One of the most important aspects of any technology project is managing expectations. For example, when implementing a new AMS, we need to manage the expectations of both staff and members in terms of what the new system will and will not do.
The key to expectations management, of course, is clear and consistent communication.
No communication will be perfect, of course. But what we're hoping to avoid is allowing the audience to "fill in the gaps" when things aren't clear.
When we don't provide complete information about the project, it is human nature for people to fill in the gaps where information is missing. For example, a client of mine pointed out that her staff didn't know they had control over how data was displayed in their system because that functionality hadn't been communicated during training. As a result, staff filled in the gap by assuming they couldn't do that.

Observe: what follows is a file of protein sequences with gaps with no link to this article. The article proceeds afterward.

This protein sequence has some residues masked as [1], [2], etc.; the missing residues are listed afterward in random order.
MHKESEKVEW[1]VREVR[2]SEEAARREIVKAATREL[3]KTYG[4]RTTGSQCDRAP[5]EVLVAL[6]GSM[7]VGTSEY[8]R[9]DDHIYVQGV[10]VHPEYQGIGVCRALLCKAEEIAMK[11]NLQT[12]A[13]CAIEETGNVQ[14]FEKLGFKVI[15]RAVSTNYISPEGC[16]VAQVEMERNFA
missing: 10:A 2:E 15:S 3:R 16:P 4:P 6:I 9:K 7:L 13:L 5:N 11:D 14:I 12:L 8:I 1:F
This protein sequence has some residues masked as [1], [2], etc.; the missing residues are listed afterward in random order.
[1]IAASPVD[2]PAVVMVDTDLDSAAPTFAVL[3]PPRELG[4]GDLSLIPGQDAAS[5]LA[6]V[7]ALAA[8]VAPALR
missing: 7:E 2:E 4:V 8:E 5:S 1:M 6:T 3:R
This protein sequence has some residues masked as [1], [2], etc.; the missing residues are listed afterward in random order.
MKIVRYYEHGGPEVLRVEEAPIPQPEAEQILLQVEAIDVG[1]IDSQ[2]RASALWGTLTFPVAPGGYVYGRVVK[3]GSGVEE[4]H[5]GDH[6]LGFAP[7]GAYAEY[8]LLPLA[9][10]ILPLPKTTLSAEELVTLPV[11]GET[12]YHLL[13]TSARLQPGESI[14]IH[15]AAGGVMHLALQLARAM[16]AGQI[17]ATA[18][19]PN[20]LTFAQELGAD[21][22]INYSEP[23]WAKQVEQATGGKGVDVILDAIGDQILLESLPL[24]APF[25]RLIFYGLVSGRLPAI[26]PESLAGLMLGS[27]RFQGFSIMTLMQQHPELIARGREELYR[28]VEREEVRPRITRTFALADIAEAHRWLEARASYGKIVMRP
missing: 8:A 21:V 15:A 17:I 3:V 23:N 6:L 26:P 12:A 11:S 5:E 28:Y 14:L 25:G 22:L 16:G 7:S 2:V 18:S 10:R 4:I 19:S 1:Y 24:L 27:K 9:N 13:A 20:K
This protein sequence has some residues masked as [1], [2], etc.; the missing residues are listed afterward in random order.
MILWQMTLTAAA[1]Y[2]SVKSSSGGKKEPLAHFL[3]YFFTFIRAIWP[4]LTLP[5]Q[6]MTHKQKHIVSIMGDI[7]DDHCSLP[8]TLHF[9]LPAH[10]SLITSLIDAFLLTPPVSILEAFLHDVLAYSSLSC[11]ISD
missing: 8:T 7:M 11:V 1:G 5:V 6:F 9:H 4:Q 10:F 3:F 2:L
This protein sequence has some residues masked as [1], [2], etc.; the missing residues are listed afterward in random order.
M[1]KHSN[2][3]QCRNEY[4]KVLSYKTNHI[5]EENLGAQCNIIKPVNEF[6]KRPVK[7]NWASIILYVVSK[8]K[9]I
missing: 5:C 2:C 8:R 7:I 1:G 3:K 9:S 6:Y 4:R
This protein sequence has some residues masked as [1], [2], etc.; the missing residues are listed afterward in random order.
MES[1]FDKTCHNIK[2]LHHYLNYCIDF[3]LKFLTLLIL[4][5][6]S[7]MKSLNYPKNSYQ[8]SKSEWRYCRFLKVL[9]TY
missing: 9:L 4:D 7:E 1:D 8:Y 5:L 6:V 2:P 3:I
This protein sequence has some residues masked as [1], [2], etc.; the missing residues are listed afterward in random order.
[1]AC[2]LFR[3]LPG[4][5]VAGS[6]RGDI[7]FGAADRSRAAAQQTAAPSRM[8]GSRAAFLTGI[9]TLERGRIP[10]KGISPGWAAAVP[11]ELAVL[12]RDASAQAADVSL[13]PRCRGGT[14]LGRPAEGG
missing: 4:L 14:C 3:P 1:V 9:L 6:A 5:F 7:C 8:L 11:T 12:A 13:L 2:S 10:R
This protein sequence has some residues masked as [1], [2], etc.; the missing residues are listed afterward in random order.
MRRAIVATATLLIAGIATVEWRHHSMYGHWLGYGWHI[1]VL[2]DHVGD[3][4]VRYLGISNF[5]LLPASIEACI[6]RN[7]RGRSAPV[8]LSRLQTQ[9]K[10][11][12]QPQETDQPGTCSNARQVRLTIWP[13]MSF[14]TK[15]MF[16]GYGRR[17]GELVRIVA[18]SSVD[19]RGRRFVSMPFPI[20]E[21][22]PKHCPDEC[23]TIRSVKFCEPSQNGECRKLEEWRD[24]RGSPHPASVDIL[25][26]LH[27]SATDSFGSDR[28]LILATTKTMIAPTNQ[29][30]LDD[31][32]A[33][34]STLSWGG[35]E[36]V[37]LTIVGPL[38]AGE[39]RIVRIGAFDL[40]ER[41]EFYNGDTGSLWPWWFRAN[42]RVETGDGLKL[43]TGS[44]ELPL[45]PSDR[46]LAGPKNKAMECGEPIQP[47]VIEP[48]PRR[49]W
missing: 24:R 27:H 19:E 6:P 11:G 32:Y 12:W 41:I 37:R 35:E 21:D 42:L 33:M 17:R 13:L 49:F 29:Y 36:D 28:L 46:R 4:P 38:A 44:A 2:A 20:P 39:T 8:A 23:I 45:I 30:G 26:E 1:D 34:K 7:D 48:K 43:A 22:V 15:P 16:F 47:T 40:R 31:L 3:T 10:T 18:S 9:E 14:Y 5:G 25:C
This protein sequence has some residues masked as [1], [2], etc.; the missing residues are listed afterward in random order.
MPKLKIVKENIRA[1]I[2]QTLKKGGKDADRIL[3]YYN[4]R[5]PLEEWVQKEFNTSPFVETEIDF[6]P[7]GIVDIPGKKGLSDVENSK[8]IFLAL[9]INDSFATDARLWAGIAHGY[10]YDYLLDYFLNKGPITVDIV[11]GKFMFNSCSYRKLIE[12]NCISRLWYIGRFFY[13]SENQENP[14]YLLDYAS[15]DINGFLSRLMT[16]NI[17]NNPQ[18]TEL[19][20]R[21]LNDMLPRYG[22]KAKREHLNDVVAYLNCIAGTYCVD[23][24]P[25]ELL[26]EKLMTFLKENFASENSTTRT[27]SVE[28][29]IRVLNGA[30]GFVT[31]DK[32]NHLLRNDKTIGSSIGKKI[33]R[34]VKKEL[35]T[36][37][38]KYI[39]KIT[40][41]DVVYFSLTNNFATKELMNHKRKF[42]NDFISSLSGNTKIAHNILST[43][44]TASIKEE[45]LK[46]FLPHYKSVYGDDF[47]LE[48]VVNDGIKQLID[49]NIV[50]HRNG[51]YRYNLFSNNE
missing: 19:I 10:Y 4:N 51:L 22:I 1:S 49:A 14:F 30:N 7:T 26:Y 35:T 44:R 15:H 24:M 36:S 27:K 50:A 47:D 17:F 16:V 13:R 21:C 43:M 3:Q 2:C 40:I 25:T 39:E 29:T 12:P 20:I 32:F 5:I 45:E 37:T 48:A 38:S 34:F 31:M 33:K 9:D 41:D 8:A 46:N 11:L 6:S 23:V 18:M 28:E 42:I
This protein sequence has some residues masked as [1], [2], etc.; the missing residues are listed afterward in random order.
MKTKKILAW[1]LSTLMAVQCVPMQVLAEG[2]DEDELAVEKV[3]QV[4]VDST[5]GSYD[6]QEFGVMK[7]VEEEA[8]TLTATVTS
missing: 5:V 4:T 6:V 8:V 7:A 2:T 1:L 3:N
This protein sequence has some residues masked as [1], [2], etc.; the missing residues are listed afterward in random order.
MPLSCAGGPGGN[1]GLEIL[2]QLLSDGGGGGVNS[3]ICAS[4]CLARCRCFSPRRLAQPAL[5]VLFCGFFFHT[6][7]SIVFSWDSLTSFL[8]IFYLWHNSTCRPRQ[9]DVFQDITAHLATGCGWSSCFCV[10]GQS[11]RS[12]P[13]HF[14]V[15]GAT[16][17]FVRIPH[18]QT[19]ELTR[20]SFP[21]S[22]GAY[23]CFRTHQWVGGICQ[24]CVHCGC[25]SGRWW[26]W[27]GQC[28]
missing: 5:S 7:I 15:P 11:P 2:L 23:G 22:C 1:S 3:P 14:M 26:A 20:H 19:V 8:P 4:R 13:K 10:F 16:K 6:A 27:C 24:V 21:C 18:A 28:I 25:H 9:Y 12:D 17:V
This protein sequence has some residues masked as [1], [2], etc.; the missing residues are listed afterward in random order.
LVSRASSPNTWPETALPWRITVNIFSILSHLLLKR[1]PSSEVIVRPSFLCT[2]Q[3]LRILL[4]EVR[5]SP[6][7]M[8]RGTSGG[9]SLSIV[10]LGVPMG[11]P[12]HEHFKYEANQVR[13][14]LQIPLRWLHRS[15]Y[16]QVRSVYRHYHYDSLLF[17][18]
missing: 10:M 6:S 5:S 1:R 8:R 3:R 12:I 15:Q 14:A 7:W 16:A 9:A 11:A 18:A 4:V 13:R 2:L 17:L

This happens in other contexts, as well. For example, if a user comes to your website and can't find information about your refund policy for event registration, they may fill in the gap by assuming there are no refunds. Or you may have a membership payment plan for members who are out of work, but someone recently unemployed may not know this because it's not on your website.
It's also important to listen. Staff and customers will give you "clues" when they are trying to fill in the gap. If you hear things like "I just assumed..." or "It's always been the case that..." then you're hearing people filling in the gap.
The key is to communicate early and often. Anything and everything you don't communicate (gaps) will be filled in by your audience.